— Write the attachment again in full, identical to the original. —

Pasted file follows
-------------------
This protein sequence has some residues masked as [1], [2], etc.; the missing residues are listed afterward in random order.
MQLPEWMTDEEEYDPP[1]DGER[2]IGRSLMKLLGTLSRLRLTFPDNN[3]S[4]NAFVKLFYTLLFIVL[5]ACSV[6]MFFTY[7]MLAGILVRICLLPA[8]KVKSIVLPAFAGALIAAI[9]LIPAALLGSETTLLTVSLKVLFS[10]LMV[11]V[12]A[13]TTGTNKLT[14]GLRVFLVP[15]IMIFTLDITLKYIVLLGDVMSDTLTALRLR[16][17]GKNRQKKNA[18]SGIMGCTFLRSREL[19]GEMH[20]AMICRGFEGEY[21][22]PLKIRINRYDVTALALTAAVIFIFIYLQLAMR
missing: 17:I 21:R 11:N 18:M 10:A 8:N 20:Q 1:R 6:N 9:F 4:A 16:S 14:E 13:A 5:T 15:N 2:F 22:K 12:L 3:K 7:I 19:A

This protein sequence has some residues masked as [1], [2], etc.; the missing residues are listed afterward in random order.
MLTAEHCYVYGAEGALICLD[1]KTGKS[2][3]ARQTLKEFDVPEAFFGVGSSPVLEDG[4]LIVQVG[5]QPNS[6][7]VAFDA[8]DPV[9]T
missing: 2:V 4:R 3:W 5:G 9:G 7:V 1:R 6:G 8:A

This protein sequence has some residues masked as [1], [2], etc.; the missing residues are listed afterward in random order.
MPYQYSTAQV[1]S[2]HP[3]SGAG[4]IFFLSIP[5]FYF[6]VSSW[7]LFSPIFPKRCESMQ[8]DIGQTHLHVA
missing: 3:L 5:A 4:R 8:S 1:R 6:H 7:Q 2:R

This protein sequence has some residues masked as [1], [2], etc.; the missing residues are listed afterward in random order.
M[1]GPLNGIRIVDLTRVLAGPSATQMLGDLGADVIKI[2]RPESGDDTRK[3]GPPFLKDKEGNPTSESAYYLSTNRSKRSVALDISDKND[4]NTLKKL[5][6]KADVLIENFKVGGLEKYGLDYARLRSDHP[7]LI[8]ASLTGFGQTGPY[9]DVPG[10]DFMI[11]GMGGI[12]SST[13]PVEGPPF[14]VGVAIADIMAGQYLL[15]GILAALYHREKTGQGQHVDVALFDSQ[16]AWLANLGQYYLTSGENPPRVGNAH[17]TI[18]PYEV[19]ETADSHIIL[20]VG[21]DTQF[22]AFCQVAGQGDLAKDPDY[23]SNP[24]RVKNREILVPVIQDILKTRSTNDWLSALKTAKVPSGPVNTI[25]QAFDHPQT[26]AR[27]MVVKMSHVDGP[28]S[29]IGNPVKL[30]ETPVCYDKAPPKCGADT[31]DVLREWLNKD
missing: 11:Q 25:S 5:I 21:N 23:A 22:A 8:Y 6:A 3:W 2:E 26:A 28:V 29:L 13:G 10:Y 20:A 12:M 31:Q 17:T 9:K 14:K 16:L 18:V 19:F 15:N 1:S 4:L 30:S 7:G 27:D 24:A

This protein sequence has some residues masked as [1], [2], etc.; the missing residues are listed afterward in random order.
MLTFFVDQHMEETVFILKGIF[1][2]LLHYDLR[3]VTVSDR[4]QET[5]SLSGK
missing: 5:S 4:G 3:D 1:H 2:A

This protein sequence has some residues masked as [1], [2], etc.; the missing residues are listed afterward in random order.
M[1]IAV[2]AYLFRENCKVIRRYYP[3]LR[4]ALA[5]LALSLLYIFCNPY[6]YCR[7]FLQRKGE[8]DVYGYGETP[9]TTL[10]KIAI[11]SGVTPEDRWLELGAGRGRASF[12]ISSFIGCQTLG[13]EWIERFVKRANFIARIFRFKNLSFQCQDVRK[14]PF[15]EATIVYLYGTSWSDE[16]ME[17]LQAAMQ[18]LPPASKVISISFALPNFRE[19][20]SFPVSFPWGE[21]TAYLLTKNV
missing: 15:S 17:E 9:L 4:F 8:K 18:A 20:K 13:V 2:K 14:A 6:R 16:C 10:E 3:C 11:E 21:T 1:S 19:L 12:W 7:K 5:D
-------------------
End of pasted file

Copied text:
This protein sequence has some residues masked as [1], [2], etc.; the missing residues are listed afterward in random order.
MQLPEWMTDEEEYDPP[1]DGER[2]IGRSLMKLLGTLSRLRLTFPDNN[3]S[4]NAFVKLFYTLLFIVL[5]ACSV[6]MFFTY[7]MLAGILVRICLLPA[8]KVKSIVLPAFAGALIAAI[9]LIPAALLGSETTLLTVSLKVLFS[10]LMV[11]V[12]A[13]TTGTNKLT[14]GLRVFLVP[15]IMIFTLDITLKYIVLLGDVMSDTLTALRLR[16][17]GKNRQKKNA[18]SGIMGCTFLRSREL[19]GEMH[20]AMICRGFEGEY[21][22]PLKIRINRYDVTALALTAAVIFIFIYLQLAMR
missing: 17:I 21:R 11:N 18:M 10:A 8:N 20:Q 1:R 6:N 9:F 4:A 16:S 14:E 13:A 5:T 15:N 2:F 22:K 12:L 3:K 7:I 19:A

This protein sequence has some residues masked as [1], [2], etc.; the missing residues are listed afterward in random order.
MLTAEHCYVYGAEGALICLD[1]KTGKS[2][3]ARQTLKEFDVPEAFFGVGSSPVLEDG[4]LIVQVG[5]QPNS[6][7]VAFDA[8]DPV[9]T
missing: 2:V 4:R 3:W 5:G 9:G 7:V 1:R 6:G 8:A

This protein sequence has some residues masked as [1], [2], etc.; the missing residues are listed afterward in random order.
MPYQYSTAQV[1]S[2]HP[3]SGAG[4]IFFLSIP[5]FYF[6]VSSW[7]LFSPIFPKRCESMQ[8]DIGQTHLHVA
missing: 3:L 5:A 4:R 8:S 1:R 6:H 7:Q 2:R

This protein sequence has some residues masked as [1], [2], etc.; the missing residues are listed afterward in random order.
M[1]GPLNGIRIVDLTRVLAGPSATQMLGDLGADVIKI[2]RPESGDDTRK[3]GPPFLKDKEGNPTSESAYYLSTNRSKRSVALDISDKND[4]NTLKKL[5][6]KADVLIENFKVGGLEKYGLDYARLRSDHP[7]LI[8]ASLTGFGQTGPY[9]DVPG[10]DFMI[11]GMGGI[12]SST[13]PVEGPPF[14]VGVAIADIMAGQYLL[15]GILAALYHREKTGQGQHVDVALFDSQ[16]AWLANLGQYYLTSGENPPRVGNAH[17]TI[18]PYEV[19]ETADSHIIL[20]VG[21]DTQF[22]AFCQVAGQGDLAKDPDY[23]SNP[24]RVKNREILVPVIQDILKTRSTNDWLSALKTAKVPSGPVNTI[25]QAFDHPQT[26]AR[27]MVVKMSHVDGP[28]S[29]IGNPVKL[30]ETPVCYDKAPPKCGADT[31]DVLREWLNKD
missing: 11:Q 25:S 5:I 21:N 23:A 22:A 8:Y 6:A 3:W 2:E 26:A 28:V 29:L 13:G 10:Y 20:A 12:M 31:Q 17:T 9:K 14:K 16:L 18:V 19:F 15:N 1:S 4:L 30:S 7:G 27:D 24:A

This protein sequence has some residues masked as [1], [2], etc.; the missing residues are listed afterward in random order.
MLTFFVDQHMEETVFILKGIF[1][2]LLHYDLR[3]VTVSDR[4]QET[5]SLSGK
missing: 5:S 4:G 3:D 1:H 2:A

This protein sequence has some residues masked as [1], [2], etc.; the missing residues are listed afterward in random order.
M[1]IAV[2]AYLFRENCKVIRRYYP[3]LR[4]ALA[5]LALSLLYIFCNPY[6]YCR[7]FLQRKGE[8]DVYGYGETP[9]TTL[10]KIAI[11]SGVTPEDRWLELGAGRGRASF[12]ISSFIGCQTLG[13]EWIERFVKRANFIARIFRFKNLSFQCQDVRK[14]PF[15]EATIVYLYGTSWSDE[16]ME[17]LQAAMQ[18]LPPASKVISISFALPNFRE[19][20]SFPVSFPWGE[21]TAYLLTKNV
missing: 15:S 17:E 9:L 4:F 8:K 18:A 20:K 13:V 2:K 14:A 6:R 16:C 10:E 3:C 11:E 21:T 1:S 19:L 12:W 7:K 5:D